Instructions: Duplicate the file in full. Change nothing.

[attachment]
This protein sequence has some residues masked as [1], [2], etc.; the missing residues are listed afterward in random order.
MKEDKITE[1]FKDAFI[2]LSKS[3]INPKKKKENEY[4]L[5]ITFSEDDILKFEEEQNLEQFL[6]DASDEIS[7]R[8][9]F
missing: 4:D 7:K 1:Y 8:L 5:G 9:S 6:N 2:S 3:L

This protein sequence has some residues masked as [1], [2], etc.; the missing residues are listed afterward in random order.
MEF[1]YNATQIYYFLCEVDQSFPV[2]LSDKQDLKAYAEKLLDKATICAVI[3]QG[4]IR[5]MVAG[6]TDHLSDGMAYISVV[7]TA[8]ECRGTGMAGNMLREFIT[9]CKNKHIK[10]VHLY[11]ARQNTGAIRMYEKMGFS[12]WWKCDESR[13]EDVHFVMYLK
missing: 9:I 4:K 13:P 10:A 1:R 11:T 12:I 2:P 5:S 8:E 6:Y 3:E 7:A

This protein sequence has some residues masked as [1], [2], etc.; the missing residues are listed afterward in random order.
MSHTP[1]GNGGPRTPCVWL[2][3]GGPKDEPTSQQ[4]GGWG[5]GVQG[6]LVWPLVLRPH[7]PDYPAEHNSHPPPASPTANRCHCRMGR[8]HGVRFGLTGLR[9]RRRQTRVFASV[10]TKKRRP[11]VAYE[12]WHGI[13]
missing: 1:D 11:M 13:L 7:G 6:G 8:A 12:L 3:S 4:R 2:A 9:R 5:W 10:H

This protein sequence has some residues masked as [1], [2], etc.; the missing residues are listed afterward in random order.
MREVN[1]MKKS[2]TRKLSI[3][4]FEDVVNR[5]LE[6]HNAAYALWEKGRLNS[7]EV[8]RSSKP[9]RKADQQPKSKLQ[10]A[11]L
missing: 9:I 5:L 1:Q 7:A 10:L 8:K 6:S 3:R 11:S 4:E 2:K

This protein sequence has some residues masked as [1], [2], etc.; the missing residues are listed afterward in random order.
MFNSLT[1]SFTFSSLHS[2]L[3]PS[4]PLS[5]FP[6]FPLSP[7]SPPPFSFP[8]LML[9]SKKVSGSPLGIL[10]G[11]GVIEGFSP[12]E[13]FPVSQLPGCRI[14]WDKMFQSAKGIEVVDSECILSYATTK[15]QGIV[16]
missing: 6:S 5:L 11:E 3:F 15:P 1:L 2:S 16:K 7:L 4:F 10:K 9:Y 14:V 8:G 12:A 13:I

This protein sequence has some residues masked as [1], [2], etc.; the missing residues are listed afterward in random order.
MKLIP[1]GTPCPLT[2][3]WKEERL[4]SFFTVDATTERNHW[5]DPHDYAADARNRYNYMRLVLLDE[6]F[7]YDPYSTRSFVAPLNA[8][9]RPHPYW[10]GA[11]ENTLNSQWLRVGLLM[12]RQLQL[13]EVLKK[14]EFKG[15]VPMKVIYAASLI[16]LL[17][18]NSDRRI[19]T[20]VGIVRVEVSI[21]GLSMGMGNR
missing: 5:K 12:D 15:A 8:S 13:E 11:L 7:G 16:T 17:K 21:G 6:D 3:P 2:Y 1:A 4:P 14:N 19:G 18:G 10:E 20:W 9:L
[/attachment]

This protein sequence has some residues masked as [1], [2], etc.; the missing residues are listed afterward in random order.
MKEDKITE[1]FKDAFI[2]LSKS[3]INPKKKKENEY[4]L[5]ITFSEDDILKFEEEQNLEQFL[6]DASDEIS[7]R[8][9]F
missing: 4:D 7:K 1:Y 8:L 5:G 9:S 6:N 2:S 3:L

This protein sequence has some residues masked as [1], [2], etc.; the missing residues are listed afterward in random order.
MEF[1]YNATQIYYFLCEVDQSFPV[2]LSDKQDLKAYAEKLLDKATICAVI[3]QG[4]IR[5]MVAG[6]TDHLSDGMAYISVV[7]TA[8]ECRGTGMAGNMLREFIT[9]CKNKHIK[10]VHLY[11]ARQNTGAIRMYEKMGFS[12]WWKCDESR[13]EDVHFVMYLK
missing: 9:I 4:K 13:P 10:A 1:R 11:T 12:I 2:P 5:S 8:E 6:Y 3:E 7:A

This protein sequence has some residues masked as [1], [2], etc.; the missing residues are listed afterward in random order.
MSHTP[1]GNGGPRTPCVWL[2][3]GGPKDEPTSQQ[4]GGWG[5]GVQG[6]LVWPLVLRPH[7]PDYPAEHNSHPPPASPTANRCHCRMGR[8]HGVRFGLTGLR[9]RRRQTRVFASV[10]TKKRRP[11]VAYE[12]WHGI[13]
missing: 1:D 11:M 13:L 7:G 6:G 8:A 12:L 3:S 4:R 2:A 9:R 5:W 10:H

This protein sequence has some residues masked as [1], [2], etc.; the missing residues are listed afterward in random order.
MREVN[1]MKKS[2]TRKLSI[3][4]FEDVVNR[5]LE[6]HNAAYALWEKGRLNS[7]EV[8]RSSKP[9]RKADQQPKSKLQ[10]A[11]L
missing: 9:I 5:L 1:Q 7:A 10:L 8:K 6:S 3:R 11:S 4:E 2:K

This protein sequence has some residues masked as [1], [2], etc.; the missing residues are listed afterward in random order.
MFNSLT[1]SFTFSSLHS[2]L[3]PS[4]PLS[5]FP[6]FPLSP[7]SPPPFSFP[8]LML[9]SKKVSGSPLGIL[10]G[11]GVIEGFSP[12]E[13]FPVSQLPGCRI[14]WDKMFQSAKGIEVVDSECILSYATTK[15]QGIV[16]
missing: 6:S 5:L 11:E 3:F 15:P 1:L 2:S 16:K 7:L 4:F 10:K 9:Y 14:V 8:G 12:A 13:I

This protein sequence has some residues masked as [1], [2], etc.; the missing residues are listed afterward in random order.
MKLIP[1]GTPCPLT[2][3]WKEERL[4]SFFTVDATTERNHW[5]DPHDYAADARNRYNYMRLVLLDE[6]F[7]YDPYSTRSFVAPLNA[8][9]RPHPYW[10]GA[11]ENTLNSQWLRVGLLM[12]RQLQL[13]EVLKK[14]EFKG[15]VPMKVIYAASLI[16]LL[17][18]NSDRRI[19]T[20]VGIVRVEVSI[21]GLSMGMGNR
missing: 5:K 12:D 15:A 8:S 13:E 11:L 7:G 16:T 17:K 21:G 6:D 3:P 2:Y 1:A 4:P 14:N 19:G 18:G 10:E 20:W 9:L